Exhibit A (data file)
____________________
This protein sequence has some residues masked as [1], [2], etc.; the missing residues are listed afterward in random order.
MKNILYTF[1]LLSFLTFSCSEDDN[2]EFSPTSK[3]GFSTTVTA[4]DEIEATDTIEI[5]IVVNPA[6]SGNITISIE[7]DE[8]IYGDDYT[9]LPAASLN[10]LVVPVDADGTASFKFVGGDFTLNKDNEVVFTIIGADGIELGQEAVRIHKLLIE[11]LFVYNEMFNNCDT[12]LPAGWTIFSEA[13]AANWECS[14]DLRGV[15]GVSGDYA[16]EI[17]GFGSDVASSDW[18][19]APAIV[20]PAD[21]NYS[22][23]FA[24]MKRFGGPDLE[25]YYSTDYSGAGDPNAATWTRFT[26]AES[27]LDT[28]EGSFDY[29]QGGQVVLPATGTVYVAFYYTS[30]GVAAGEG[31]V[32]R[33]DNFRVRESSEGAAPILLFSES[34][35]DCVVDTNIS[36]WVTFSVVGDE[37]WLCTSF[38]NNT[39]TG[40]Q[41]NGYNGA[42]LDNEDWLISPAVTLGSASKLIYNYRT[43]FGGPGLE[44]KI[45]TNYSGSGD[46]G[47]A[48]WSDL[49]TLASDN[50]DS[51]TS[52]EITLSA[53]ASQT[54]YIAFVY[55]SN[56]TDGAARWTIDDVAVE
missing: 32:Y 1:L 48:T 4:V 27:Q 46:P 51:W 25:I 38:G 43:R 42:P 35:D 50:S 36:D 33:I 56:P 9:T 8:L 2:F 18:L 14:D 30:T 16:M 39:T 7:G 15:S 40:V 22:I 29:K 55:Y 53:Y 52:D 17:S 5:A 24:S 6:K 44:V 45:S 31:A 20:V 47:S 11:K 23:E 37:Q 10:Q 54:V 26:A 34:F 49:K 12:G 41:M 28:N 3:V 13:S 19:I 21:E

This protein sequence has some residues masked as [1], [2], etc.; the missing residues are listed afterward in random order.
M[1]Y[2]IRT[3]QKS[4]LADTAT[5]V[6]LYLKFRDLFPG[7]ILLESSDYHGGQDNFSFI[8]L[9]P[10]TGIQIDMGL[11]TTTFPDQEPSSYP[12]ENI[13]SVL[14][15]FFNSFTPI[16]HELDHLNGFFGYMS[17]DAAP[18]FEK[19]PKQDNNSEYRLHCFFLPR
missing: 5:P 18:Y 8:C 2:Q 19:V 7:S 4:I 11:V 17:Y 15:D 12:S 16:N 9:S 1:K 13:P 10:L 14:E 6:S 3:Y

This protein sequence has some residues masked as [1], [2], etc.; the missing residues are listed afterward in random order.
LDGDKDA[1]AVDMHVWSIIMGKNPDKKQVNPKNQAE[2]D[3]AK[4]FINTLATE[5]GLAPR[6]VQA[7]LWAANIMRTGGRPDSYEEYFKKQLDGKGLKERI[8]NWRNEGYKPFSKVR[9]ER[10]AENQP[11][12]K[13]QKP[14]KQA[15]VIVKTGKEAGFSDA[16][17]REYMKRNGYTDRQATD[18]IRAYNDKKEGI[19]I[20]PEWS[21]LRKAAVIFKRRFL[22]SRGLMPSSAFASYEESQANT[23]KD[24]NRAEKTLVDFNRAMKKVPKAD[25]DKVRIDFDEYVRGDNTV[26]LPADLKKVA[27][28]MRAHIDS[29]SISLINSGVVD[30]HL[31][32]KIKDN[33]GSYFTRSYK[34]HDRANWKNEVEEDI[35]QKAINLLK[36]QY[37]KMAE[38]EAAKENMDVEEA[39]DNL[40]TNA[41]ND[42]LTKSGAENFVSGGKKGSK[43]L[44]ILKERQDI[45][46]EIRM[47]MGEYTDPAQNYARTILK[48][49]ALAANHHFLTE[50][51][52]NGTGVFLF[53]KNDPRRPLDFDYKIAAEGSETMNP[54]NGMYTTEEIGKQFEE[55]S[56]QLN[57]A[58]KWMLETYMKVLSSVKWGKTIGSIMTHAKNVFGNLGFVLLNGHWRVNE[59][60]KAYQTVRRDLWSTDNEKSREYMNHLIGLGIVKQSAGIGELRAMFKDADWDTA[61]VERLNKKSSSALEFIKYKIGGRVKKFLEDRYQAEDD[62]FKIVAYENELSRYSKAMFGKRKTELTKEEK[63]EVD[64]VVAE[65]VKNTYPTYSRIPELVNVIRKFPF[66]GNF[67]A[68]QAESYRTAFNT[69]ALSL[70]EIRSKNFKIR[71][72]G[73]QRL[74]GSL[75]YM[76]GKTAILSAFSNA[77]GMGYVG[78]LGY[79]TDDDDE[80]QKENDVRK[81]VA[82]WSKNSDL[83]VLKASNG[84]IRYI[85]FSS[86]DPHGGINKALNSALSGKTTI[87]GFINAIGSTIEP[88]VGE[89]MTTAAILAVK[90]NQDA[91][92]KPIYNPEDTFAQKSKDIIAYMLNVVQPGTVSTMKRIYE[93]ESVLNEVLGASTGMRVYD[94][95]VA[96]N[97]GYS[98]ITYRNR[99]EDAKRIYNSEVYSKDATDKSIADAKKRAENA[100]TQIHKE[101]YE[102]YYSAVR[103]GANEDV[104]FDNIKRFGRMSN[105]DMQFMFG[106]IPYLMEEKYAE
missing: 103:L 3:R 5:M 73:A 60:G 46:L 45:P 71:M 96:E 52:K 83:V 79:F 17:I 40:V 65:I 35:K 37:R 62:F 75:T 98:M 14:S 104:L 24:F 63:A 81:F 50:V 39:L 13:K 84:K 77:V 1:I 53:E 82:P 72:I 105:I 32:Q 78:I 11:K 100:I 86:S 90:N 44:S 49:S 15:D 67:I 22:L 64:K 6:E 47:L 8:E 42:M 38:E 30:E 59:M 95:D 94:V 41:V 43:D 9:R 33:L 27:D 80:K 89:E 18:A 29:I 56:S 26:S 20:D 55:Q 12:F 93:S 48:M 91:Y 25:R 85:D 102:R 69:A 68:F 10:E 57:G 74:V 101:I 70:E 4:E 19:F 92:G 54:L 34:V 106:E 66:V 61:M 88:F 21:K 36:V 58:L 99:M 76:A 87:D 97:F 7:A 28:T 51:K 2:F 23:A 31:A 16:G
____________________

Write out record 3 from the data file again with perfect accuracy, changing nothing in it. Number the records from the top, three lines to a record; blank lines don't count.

This protein sequence has some residues masked as [1], [2], etc.; the missing residues are listed afterward in random order.
LDGDKDA[1]AVDMHVWSIIMGKNPDKKQVNPKNQAE[2]D[3]AK[4]FINTLATE[5]GLAPR[6]VQA[7]LWAANIMRTGGRPDSYEEYFKKQLDGKGLKERI[8]NWRNEGYKPFSKVR[9]ER[10]AENQP[11][12]K[13]QKP[14]KQA[15]VIVKTGKEAGFSDA[16][17]REYMKRNGYTDRQATD[18]IRAYNDKKEGI[19]I[20]PEWS[21]LRKAAVIFKRRFL[22]SRGLMPSSAFASYEESQANT[23]KD[24]NRAEKTLVDFNRAMKKVPKAD[25]DKVRIDFDEYVRGDNTV[26]LPADLKKVA[27][28]MRAHIDS[29]SISLINSGVVD[30]HL[31][32]KIKDN[33]GSYFTRSYK[34]HDRANWKNEVEEDI[35]QKAINLLK[36]QY[37]KMAE[38]EAAKENMDVEEA[39]DNL[40]TNA[41]ND[42]LTKSGAENFVSGGKKGSK[43]L[44]ILKERQDI[45][46]EIRM[47]MGEYTDPAQNYARTILK[48][49]ALAANHHFLTE[50][51][52]NGTGVFLF[53]KNDPRRPLDFDYKIAAEGSETMNP[54]NGMYTTEEIGKQFEE[55]S[56]QLN[57]A[58]KWMLETYMKVLSSVKWGKTIGSIMTHAKNVFGNLGFVLLNGHWRVNE[59][60]KAYQTVRRDLWSTDNEKSREYMNHLIGLGIVKQSAGIGELRAMFKDADWDTA[61]VERLNKKSSSALEFIKYKIGGRVKKFLEDRYQAEDD[62]FKIVAYENELSRYSKAMFGKRKTELTKEEK[63]EVD[64]VVAE[65]VKNTYPTYSRIPELVNVIRKFPF[66]GNF[67]A[68]QAESYRTAFNT[69]ALSL[70]EIRSKNFKIR[71][72]G[73]QRL[74]GSL[75]YM[76]GKTAILSAFSNA[77]GMGYVG[78]LGY[79]TDDDDE[80]QKENDVRK[81]VA[82]WSKNSDL[83]VLKASNG[84]IRYI[85]FSS[86]DPHGGINKALNSALSGKTTI[87]GFINAIGSTIEP[88]VGE[89]MTTAAILAVK[90]NQDA[91][92]KPIYNPEDTFAQKSKDIIAYMLNVVQPGTVSTMKRIYE[93]ESVLNEVLGASTGMRVYD[94][95]VA[96]N[97]GYS[98]ITYRNR[99]EDAKRIYNSEVYSKDATDKSIADAKKRAENA[100]TQIHKE[101]YE[102]YYSAVR[103]GANEDV[104]FDNIKRFGRMSN[105]DMQFMFG[106]IPYLMEEKYAE
missing: 103:L 3:R 5:M 73:A 60:G 46:L 45:P 71:M 96:E 52:K 83:V 79:F 17:I 40:V 65:I 35:K 37:R 62:F 75:T 98:M 14:S 104:L 24:F 63:A 81:F 50:V 39:L 13:K 84:K 77:V 1:I 53:E 82:P 72:I 105:I 32:Q 78:I 11:K 100:I 86:S 90:N 44:S 49:S 15:D 67:I 22:L 64:K 6:E 47:L 8:E 42:M 38:E 30:E 59:M 95:D 94:V 41:V 43:D 9:R 33:L 27:D 80:K 89:E 18:A 29:I 56:S 26:S 20:D 55:Q 12:F 93:S 48:M 91:Y 25:R 85:D 102:R 69:A 68:F 10:E 57:G 74:V 101:I 70:E 4:E 19:F 92:G 54:L 34:V 106:E 66:V 61:M 88:F 21:K 36:V 58:L 99:M 76:A 87:D 97:F 7:A 28:T 51:K 2:F 23:A 31:A 16:G